Last updated on April 22, 2014
At PCWorld.com, Brennon Slattery has a good rundown on the terms of Apple’s new in-app subscription service, which seems to invoke the most controversy since Apple’s decision not to allow apps created with tools other than its own, a policy that Apple eventually reversed. The policy seeks to give Apple credit for initiation of subscriptions via its iOS products while allowing subscription providers the flexibility to also bring to the iPhone subscriptions initiated off the device. The tension is around the idea that app developers who offer subscriptions from sources other than the device must also offer them from within the device, and must do so for the same (or lower) price while giving Apple a 30 percent cut of the transaction.
It’s not unreasonable for Apple to want to monetize a transaction for which it has offered exposure (and in doing so, it can create a user experience of not economic equation that is customer-centric.). It is, however, somewhat of a leap to think that just because a consumer activates a subscription on an iOS product that that the iOS product drove that subscription; this ignores much of the promotion that providers of these services do in other media. Providers of subscription products might try to get around the requirement by obscuring the ability to sign up in the app or offering some bonuses for offline activation.
But why encourage these games? Apple could compromise and still save face simply by making in-app subscription activation optional. Then, if the subscription provider feels as though the iOS audience is worth it, they can pay Apple the share. If not, then they risk losing out on that customer until she goes to a Web site, calls a phone number, or engages in some other delay that may risk losing out on the subscription. If Apple holds its ground, we may at best see subscription providers pushing customers to competitive platforms. Making in-app activations optional offers a cost-effective customer acquisition mechanism for companies that aren’t spending a lot on off-device promotion while recognizing the investment of those that do.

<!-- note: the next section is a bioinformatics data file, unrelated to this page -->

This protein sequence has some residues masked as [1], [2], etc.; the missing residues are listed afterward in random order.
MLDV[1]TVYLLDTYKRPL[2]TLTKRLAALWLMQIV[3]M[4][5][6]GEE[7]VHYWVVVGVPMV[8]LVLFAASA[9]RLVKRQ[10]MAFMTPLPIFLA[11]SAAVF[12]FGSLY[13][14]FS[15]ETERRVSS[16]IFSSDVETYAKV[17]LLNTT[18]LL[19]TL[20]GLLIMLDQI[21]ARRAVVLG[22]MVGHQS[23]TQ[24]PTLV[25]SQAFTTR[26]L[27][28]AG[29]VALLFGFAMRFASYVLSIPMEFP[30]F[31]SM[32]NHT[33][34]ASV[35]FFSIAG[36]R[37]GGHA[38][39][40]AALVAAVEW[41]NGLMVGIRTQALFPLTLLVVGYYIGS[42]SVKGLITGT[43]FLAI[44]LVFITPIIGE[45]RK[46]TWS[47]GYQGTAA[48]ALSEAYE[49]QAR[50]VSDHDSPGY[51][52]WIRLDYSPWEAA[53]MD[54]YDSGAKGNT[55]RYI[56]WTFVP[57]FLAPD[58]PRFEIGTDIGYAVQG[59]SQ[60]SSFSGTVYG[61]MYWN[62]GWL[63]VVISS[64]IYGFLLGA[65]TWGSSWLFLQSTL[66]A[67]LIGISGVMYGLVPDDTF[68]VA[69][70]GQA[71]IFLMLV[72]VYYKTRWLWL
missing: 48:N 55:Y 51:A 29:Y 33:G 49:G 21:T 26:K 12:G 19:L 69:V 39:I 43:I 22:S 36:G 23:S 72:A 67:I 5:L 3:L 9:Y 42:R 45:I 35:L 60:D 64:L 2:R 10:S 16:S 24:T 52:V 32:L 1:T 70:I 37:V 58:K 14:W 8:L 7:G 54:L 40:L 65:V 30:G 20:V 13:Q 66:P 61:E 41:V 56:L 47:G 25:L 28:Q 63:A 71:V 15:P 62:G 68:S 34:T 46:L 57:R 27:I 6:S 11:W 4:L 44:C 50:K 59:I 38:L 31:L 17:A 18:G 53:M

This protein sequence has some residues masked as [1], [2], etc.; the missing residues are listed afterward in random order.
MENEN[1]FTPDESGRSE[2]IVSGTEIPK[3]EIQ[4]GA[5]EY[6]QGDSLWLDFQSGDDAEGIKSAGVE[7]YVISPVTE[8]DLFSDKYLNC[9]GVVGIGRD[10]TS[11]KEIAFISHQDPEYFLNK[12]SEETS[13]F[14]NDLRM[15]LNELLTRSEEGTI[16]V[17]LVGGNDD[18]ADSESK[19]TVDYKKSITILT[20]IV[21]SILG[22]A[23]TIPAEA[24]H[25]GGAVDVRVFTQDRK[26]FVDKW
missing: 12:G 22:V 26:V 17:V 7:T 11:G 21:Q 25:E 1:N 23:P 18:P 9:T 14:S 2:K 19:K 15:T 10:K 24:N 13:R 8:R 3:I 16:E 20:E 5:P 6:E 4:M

During the Adobe CS5 development tool controversy, I argued that Flash developers were more likely to simply abandon iOS than switch, and that would be even more true for subscription service providers that found customer acquisition unprofitable on iOS devices.
This is simply another situation where Apple must decide between iOS devices being a platform versus being a sales channel. By allowing services that compete to an extent with iTunes such as Rhapsody, Slacker, Hulu Plus and even Netflix – the latter of which Apple has embraced on its own closed AppleTV product – it has done much to silence critics that complain about the closed nature of the platform and continue to attract best-in-class and exclusive applications. Apple has historically leaned to the platform end of this debate to the benefit of its customers and its products.